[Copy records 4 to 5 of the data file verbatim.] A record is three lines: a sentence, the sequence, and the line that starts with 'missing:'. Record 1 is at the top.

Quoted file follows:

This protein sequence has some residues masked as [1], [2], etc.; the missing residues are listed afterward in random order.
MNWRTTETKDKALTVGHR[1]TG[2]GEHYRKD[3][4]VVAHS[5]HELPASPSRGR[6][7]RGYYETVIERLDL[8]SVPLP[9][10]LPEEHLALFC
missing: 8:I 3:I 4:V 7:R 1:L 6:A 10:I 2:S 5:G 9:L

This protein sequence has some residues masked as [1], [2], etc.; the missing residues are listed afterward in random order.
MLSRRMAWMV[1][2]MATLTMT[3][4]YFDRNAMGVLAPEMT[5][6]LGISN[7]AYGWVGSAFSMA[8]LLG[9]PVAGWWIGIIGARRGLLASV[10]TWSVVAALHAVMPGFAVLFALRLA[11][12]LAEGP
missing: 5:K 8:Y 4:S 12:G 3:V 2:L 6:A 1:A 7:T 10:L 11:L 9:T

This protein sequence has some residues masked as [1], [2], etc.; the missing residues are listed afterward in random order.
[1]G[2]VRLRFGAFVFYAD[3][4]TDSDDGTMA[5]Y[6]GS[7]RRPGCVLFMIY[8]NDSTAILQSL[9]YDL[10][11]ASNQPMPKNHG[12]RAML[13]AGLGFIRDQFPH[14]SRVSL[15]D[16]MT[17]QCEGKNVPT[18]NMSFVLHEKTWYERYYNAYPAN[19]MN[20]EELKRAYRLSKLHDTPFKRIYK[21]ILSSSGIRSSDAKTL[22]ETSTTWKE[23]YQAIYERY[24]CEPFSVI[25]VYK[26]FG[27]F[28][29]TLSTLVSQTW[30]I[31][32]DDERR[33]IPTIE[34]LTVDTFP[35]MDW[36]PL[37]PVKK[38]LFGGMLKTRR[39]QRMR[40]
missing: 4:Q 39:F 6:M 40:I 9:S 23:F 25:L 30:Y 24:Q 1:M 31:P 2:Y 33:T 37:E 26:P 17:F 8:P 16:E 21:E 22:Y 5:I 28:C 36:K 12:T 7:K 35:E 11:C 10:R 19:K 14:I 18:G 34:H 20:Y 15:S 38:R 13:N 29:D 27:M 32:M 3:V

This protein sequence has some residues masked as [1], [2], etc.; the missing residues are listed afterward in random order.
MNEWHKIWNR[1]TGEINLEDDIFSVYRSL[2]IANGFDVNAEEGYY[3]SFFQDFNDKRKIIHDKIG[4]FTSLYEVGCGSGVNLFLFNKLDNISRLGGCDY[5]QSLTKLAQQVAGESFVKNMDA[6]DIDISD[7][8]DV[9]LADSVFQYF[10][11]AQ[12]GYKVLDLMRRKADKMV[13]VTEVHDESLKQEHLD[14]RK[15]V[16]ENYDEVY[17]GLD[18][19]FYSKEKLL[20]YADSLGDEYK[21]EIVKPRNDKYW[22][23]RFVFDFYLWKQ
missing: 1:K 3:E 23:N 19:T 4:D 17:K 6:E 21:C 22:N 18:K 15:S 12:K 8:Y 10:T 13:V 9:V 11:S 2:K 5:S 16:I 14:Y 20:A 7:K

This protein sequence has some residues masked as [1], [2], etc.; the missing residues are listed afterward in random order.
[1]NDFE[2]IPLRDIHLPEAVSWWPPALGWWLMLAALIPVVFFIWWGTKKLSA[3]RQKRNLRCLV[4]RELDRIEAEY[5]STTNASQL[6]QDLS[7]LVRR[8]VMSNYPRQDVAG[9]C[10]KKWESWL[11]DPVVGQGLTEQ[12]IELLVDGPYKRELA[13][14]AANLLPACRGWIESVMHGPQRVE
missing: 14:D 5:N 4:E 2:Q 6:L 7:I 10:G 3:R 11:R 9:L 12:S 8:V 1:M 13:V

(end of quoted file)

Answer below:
This protein sequence has some residues masked as [1], [2], etc.; the missing residues are listed afterward in random order.
MNEWHKIWNR[1]TGEINLEDDIFSVYRSL[2]IANGFDVNAEEGYY[3]SFFQDFNDKRKIIHDKIG[4]FTSLYEVGCGSGVNLFLFNKLDNISRLGGCDY[5]QSLTKLAQQVAGESFVKNMDA[6]DIDISD[7][8]DV[9]LADSVFQYF[10][11]AQ[12]GYKVLDLMRRKADKMV[13]VTEVHDESLKQEHLD[14]RK[15]V[16]ENYDEVY[17]GLD[18][19]FYSKEKLL[20]YADSLGDEYK[21]EIVKPRNDKYW[22][23]RFVFDFYLWKQ
missing: 1:K 3:E 23:N 19:T 4:D 17:K 6:E 21:C 22:N 18:K 15:S 12:K 8:Y 10:T 13:V 9:V 11:S 2:K 5:S 16:I 14:Y 20:A 7:K

This protein sequence has some residues masked as [1], [2], etc.; the missing residues are listed afterward in random order.
[1]NDFE[2]IPLRDIHLPEAVSWWPPALGWWLMLAALIPVVFFIWWGTKKLSA[3]RQKRNLRCLV[4]RELDRIEAEY[5]STTNASQL[6]QDLS[7]LVRR[8]VMSNYPRQDVAG[9]C[10]KKWESWL[11]DPVVGQGLTEQ[12]IELLVDGPYKRELA[13][14]AANLLPACRGWIESVMHGPQRVE
missing: 14:D 5:N 4:E 2:Q 6:L 7:I 10:G 3:R 11:R 9:L 12:S 8:V 1:M 13:V